ONE STRANGE ROCK, a global event series, airs on Mondays at 10/9C on National Geographic.
Thanks to our dynamic core, Earth is wrapped in a magnetic sheath that protects the planet from harmful cosmic radiation. Called the magnetosphere, this sheath is normally invisible to human eyes—except near the planet’s poles, where shimmering, eerie lights in the nighttime skies betray its presence.
Called auroras, these dancing lights intensify when the sun hurls a particularly large volley of charged particles at Earth, which then collide with atoms in the planet’s atmosphere and produce a dazzling array of colors. (Here's how Canadian photographers discovered a whole new type of aurora.)
An aurora’s colors depend on what kind of atom cosmic particles smash into. Collide with an oxygen atom at high altitude, and it produces a red color, while lower altitude oxygen glows green. Molecular nitrogen yields red, occasionally blue, and possibly purple. Altogether, the twisting curtain-like sheets of light betray how rays of spiraling electrons align with Earth’s magnetic field.
For many space enthusiasts, these manifestations of our planet’s magnetic shield are best viewed from Iceland.
“I wanted to go to this place that evoked so much otherworldly aspirations … and see the northern lights, at nighttime, in this big volcanic landscape that looks like the moon,” says Robert Ormerod, a U.K.-based photographer.
The island country in the North Atlantic is a land of rugged lava fields, glaciers, geothermal oddities, and black sand beaches. Its seemingly alien terrain has appeared on screen in Prometheus, Interstellar, several Star Wars films, and Game of Thrones—and it just gets weirder when the sky overhead is pulsing in vibrant hues.
Ormerod traveled to Iceland as part of a project that, he hopes, will illuminate the lives of people who are fascinated by the cosmos and might yearn to journey to the stars, but like the vast majority of us, will never have that chance.
“What happens to the people who don’t let go of the dream and also can’t become an astronaut? Where do they go with this passion?” he says.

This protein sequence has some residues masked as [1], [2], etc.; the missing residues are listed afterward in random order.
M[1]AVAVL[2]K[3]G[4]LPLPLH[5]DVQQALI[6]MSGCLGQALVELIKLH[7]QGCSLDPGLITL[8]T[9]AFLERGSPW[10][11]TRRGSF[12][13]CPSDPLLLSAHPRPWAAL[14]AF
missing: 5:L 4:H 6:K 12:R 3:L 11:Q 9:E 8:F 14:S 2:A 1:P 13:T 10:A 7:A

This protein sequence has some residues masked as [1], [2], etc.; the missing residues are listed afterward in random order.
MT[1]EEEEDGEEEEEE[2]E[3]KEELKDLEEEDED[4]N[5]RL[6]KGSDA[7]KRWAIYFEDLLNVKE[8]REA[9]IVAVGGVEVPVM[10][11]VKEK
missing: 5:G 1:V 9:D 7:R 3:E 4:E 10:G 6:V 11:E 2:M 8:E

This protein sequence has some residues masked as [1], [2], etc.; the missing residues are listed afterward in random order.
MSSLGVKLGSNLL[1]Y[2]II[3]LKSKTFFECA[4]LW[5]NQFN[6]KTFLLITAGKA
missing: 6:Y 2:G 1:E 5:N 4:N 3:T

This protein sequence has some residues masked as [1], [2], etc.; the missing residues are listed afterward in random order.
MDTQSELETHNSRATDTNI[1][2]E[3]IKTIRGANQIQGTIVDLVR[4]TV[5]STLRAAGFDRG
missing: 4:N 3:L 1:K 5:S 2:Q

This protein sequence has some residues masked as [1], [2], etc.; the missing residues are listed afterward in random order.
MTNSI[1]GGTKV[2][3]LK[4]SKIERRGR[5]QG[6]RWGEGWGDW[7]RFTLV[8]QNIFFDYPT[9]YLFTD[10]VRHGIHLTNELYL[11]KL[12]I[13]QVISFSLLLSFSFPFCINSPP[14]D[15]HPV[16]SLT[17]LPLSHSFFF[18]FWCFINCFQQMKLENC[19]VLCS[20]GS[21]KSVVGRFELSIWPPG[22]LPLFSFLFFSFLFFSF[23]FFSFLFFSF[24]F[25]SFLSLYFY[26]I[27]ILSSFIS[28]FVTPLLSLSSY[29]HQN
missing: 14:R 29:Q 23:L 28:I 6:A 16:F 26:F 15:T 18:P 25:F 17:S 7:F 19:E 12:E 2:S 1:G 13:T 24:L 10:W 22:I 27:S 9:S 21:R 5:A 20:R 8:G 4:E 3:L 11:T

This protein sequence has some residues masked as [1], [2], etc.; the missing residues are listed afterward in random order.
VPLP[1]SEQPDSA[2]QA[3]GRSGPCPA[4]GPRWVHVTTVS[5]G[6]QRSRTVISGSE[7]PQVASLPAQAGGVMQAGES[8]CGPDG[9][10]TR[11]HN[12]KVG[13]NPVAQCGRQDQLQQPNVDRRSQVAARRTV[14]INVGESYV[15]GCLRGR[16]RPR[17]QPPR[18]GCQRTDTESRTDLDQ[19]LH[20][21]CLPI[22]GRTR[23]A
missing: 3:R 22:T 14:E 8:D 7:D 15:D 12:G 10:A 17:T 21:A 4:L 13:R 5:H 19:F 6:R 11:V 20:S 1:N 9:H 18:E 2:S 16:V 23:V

Among his subjects are people participating in Mars simulations, those who are enthralled with the search for intelligent alien civilizations, and amateur rocketeers. And then there are the aurora hunters, who go to extremes to witness the ethereal cosmic lights.
“For me, it’s another form of space enthusiasm: Look how beautiful it is, look how small we are, look at this otherworldly thing that happens,” he says. “It’s almost like outer space coming to you.”
Ormerod visited the island last year to photograph not only the northern skies, but also Örlygur Hnefill Örlygsson, who runs the Icelandic Museum of Exploration. Örlygsson owns a replica of an Apollo-era spacesuit and has been instrumental in bringing Apollo astronauts back to the island where they once trained to walk on the moon.
On that trip, Ormerod also traveled the island’s Ring Road and met up with a pair of aurora-hunting brothers who were engineers by day and sky-watchers by night. That was when he saw his first aurora.
“It was a pretty amazing moment. I was blown away,” he recalls. “And they were like, That’s nothing.”
The next night, Ormerod almost didn’t go out when the brothers came to grab him; he was tired from the trip and from shooting the night before. But he was rewarded for venturing beyond the van in which he slept: the celestial light show was even more impressive. During the most intense parts, Ormerod didn’t attempt to capture the natural display. He just put down his camera and watched.
“It looked like nothing I’ve seen in photographs before,” he says. “It made these shapes in the sky, like spiders, crawling all across the night sky. It looked kind of like aliens invading. It was crazy.”